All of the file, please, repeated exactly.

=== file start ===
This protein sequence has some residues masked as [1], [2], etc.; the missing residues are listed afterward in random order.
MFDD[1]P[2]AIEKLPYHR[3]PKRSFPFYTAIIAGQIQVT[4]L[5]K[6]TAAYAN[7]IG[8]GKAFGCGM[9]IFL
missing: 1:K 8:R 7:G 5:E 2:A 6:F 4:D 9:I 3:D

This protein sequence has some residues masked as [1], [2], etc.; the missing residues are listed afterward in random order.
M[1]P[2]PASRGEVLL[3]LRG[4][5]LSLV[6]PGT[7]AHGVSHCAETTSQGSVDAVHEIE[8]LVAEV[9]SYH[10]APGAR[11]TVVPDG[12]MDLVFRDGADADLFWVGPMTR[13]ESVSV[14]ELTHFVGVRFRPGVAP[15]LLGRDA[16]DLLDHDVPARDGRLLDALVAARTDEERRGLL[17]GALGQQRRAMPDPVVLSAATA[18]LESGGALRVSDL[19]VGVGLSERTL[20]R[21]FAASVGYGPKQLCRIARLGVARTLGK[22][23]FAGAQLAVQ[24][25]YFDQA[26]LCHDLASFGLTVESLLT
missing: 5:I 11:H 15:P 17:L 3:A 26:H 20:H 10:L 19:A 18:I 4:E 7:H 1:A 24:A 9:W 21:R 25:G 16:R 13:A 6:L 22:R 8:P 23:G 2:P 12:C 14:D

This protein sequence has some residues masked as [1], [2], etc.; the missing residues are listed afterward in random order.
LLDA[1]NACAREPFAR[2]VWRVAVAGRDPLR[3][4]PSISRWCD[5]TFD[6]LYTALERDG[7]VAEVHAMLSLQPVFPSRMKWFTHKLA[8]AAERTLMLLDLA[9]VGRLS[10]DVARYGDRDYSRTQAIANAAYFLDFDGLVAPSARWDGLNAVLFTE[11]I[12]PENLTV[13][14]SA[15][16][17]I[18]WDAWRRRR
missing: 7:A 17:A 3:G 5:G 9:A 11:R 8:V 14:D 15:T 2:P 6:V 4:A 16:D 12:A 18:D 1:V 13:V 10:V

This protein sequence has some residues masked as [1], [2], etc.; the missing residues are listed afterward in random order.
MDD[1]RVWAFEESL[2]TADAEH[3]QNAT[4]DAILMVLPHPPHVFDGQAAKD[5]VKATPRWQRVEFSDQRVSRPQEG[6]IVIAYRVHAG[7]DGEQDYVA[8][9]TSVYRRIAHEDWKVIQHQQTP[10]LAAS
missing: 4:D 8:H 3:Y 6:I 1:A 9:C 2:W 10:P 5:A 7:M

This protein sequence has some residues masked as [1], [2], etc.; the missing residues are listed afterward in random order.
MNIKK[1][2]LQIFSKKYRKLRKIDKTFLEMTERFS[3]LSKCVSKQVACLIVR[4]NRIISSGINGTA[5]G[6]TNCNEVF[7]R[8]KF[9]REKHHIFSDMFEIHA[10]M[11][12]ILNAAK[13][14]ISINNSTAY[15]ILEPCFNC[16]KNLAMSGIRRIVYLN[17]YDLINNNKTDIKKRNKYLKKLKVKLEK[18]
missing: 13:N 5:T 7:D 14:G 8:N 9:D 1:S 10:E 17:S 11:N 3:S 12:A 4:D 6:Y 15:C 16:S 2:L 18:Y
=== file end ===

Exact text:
This protein sequence has some residues masked as [1], [2], etc.; the missing residues are listed afterward in random order.
MFDD[1]P[2]AIEKLPYHR[3]PKRSFPFYTAIIAGQIQVT[4]L[5]K[6]TAAYAN[7]IG[8]GKAFGCGM[9]IFL
missing: 1:K 8:R 7:G 5:E 2:A 6:F 4:D 9:I 3:D

This protein sequence has some residues masked as [1], [2], etc.; the missing residues are listed afterward in random order.
M[1]P[2]PASRGEVLL[3]LRG[4][5]LSLV[6]PGT[7]AHGVSHCAETTSQGSVDAVHEIE[8]LVAEV[9]SYH[10]APGAR[11]TVVPDG[12]MDLVFRDGADADLFWVGPMTR[13]ESVSV[14]ELTHFVGVRFRPGVAP[15]LLGRDA[16]DLLDHDVPARDGRLLDALVAARTDEERRGLL[17]GALGQQRRAMPDPVVLSAATA[18]LESGGALRVSDL[19]VGVGLSERTL[20]R[21]FAASVGYGPKQLCRIARLGVARTLGK[22][23]FAGAQLAVQ[24][25]YFDQA[26]LCHDLASFGLTVESLLT
missing: 5:I 11:H 15:P 17:L 3:A 26:H 20:H 10:L 19:A 18:I 4:E 7:H 1:A 24:A 9:W 21:R 25:G 16:R 13:A 6:L 22:R 8:P 23:G 2:P 12:C 14:D

This protein sequence has some residues masked as [1], [2], etc.; the missing residues are listed afterward in random order.
LLDA[1]NACAREPFAR[2]VWRVAVAGRDPLR[3][4]PSISRWCD[5]TFD[6]LYTALERDG[7]VAEVHAMLSLQPVFPSRMKWFTHKLA[8]AAERTLMLLDLA[9]VGRLS[10]DVARYGDRDYSRTQAIANAAYFLDFDGLVAPSARWDGLNAVLFTE[11]I[12]PENLTV[13][14]SA[15][16][17]I[18]WDAWRRRR
missing: 7:A 17:A 3:G 5:G 9:A 11:R 8:V 14:D 15:T 2:P 6:V 4:A 16:D 12:A 18:D 1:V 13:V 10:V

This protein sequence has some residues masked as [1], [2], etc.; the missing residues are listed afterward in random order.
MDD[1]RVWAFEESL[2]TADAEH[3]QNAT[4]DAILMVLPHPPHVFDGQAAKD[5]VKATPRWQRVEFSDQRVSRPQEG[6]IVIAYRVHAG[7]DGEQDYVA[8][9]TSVYRRIAHEDWKVIQHQQTP[10]LAAS
missing: 4:D 8:H 3:Y 6:I 1:A 9:C 2:W 10:P 5:A 7:M

This protein sequence has some residues masked as [1], [2], etc.; the missing residues are listed afterward in random order.
MNIKK[1][2]LQIFSKKYRKLRKIDKTFLEMTERFS[3]LSKCVSKQVACLIVR[4]NRIISSGINGTA[5]G[6]TNCNEVF[7]R[8]KF[9]REKHHIFSDMFEIHA[10]M[11][12]ILNAAK[13][14]ISINNSTAY[15]ILEPCFNC[16]KNLAMSGIRRIVYLN[17]YDLINNNKTDIKKRNKYLKKLKVKLEK[18]
missing: 13:N 5:T 7:D 14:G 8:N 9:D 1:S 10:E 17:S 11:N 3:S 12:A 4:D 6:Y 15:C 16:S 2:L 18:Y